Britain’s Queen Elizabeth did not carry out the opening of parliament on May 10 as the 96-year-old monarch has had a recurrence of mobility issues, Buckingham Palace said.
Her son and heir Prince Charles, accompanied by his eldest son Prince William, stepped in to replace her for the set-piece ceremony in which the monarch sets out the government’s agenda, the palace said.
“The queen continues to experience episodic mobility problems, and in consultation with her doctors has reluctantly decided that she will not attend the State Opening of Parliament…,” Buckingham Palace said in a statement.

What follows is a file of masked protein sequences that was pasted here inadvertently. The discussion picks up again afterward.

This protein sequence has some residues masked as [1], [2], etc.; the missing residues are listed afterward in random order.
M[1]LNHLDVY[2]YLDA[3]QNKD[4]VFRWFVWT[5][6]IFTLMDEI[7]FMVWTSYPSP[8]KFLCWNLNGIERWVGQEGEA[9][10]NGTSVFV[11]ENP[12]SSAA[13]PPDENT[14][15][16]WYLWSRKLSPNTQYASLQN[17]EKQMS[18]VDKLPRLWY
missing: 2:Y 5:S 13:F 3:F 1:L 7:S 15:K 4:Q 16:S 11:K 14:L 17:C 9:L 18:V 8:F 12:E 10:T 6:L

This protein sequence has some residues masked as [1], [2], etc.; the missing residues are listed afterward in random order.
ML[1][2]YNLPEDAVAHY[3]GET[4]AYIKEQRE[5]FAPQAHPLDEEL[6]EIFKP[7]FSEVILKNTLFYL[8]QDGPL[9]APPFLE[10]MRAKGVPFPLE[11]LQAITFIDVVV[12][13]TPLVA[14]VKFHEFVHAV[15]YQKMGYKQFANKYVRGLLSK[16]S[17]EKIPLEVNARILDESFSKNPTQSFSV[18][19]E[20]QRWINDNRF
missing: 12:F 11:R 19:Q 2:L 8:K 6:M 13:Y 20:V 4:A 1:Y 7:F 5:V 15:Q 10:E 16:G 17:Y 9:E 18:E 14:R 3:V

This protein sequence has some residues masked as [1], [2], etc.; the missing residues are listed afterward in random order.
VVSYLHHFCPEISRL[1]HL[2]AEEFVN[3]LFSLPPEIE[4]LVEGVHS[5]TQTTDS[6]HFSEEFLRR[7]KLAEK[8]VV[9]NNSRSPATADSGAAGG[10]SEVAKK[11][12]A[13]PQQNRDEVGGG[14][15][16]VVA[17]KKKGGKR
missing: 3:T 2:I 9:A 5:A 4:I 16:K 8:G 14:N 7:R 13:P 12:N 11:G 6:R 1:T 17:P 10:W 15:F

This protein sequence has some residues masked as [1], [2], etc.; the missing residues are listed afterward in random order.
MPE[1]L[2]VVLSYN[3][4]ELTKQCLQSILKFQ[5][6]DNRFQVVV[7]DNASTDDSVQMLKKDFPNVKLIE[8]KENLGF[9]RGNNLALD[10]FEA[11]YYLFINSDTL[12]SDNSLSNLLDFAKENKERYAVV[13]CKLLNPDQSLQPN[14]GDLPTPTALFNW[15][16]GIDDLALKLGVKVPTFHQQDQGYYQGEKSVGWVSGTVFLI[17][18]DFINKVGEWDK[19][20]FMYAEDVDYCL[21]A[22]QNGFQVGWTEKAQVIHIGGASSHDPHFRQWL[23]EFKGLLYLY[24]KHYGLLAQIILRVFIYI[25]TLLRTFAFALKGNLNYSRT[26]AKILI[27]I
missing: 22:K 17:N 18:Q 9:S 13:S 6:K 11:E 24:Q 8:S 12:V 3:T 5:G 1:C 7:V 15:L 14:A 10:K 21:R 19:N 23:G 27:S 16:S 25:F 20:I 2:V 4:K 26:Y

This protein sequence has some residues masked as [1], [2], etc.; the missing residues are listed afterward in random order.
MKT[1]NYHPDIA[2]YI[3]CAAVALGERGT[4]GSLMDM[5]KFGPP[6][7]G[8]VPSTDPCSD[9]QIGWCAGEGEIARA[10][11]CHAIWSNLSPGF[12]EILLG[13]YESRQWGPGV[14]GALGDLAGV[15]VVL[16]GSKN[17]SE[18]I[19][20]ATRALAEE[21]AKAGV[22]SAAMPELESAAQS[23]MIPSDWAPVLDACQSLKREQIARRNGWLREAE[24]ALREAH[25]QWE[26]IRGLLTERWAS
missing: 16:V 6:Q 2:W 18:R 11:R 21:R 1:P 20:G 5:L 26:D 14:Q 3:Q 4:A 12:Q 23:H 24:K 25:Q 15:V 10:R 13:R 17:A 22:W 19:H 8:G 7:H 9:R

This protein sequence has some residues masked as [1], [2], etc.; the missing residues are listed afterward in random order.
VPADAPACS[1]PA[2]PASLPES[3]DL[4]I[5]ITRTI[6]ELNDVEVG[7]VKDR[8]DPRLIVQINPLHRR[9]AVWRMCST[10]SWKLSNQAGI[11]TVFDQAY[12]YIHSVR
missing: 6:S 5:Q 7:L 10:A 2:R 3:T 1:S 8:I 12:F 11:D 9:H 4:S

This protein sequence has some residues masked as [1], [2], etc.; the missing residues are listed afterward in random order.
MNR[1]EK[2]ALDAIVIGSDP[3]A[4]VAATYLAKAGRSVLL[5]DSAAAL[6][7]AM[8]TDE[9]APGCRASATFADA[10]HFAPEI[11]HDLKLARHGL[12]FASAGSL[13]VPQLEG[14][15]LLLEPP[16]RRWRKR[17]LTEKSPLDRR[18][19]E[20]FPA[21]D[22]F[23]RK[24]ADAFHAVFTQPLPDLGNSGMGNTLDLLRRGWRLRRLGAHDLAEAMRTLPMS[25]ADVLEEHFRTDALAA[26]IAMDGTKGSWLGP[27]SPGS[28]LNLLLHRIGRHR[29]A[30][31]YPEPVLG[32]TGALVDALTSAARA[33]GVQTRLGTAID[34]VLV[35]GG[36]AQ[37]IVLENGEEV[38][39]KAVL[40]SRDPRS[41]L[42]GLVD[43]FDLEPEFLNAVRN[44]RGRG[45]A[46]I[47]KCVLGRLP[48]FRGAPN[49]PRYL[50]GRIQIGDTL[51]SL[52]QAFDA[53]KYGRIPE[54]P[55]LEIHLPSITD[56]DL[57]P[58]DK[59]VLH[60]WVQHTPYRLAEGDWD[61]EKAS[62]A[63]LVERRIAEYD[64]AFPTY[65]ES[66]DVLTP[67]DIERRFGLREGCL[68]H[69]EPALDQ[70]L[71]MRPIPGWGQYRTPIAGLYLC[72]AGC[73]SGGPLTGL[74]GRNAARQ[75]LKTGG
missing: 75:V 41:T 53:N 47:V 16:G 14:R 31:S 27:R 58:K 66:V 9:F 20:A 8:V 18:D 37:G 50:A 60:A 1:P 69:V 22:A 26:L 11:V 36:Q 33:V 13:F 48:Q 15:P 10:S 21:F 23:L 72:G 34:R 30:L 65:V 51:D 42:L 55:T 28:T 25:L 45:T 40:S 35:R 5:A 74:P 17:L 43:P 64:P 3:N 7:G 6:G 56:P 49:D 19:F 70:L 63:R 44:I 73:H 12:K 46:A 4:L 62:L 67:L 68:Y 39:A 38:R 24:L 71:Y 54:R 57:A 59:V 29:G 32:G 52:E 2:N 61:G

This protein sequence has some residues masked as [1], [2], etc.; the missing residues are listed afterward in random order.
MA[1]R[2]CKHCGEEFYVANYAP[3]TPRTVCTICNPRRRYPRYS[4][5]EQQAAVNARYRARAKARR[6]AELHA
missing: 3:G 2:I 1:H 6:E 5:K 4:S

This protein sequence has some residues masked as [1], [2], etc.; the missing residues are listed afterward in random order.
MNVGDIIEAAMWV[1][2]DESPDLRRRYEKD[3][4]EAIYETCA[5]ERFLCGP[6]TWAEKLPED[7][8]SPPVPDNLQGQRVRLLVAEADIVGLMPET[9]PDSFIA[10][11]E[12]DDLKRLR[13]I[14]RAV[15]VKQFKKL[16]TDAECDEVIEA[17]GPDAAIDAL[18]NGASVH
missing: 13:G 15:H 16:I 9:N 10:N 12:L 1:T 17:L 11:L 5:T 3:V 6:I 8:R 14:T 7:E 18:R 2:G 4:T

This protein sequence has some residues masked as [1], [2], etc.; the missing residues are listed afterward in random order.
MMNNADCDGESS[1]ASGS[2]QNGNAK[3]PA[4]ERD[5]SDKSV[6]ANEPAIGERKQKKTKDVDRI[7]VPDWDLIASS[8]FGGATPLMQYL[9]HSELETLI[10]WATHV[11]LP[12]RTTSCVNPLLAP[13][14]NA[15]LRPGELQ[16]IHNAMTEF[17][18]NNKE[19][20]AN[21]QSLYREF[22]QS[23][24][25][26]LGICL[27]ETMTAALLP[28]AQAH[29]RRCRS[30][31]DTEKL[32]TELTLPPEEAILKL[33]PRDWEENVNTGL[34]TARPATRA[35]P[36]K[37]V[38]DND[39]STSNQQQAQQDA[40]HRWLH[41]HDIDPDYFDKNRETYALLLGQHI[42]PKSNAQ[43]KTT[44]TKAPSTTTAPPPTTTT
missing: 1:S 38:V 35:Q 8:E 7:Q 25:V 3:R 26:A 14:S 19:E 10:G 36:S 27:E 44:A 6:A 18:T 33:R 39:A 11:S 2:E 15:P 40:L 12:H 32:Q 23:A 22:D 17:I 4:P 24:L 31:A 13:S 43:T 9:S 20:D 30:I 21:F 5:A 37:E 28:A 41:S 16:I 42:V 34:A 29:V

The queen has been forced to cut back on engagements since being hospitalized for a night last October for an unspecified illness and then being told by her doctors to rest.
The State Opening of Parliament is an event of huge pomp and pageantry which traditionally sees the queen traveling to the assembly in a State Coach, escorted by mounted soldiers in ceremonial uniform, while the Imperial State Crown and other regalia travel ahead in a carriage of their own.
The Queen has missed the occasion twice during her 70-year reign – in 1959, and 1963, when she was pregnant with sons Andrew and Edward. Britain will hold four days of celebration in June to mark the queen’s Platinum Jubilee.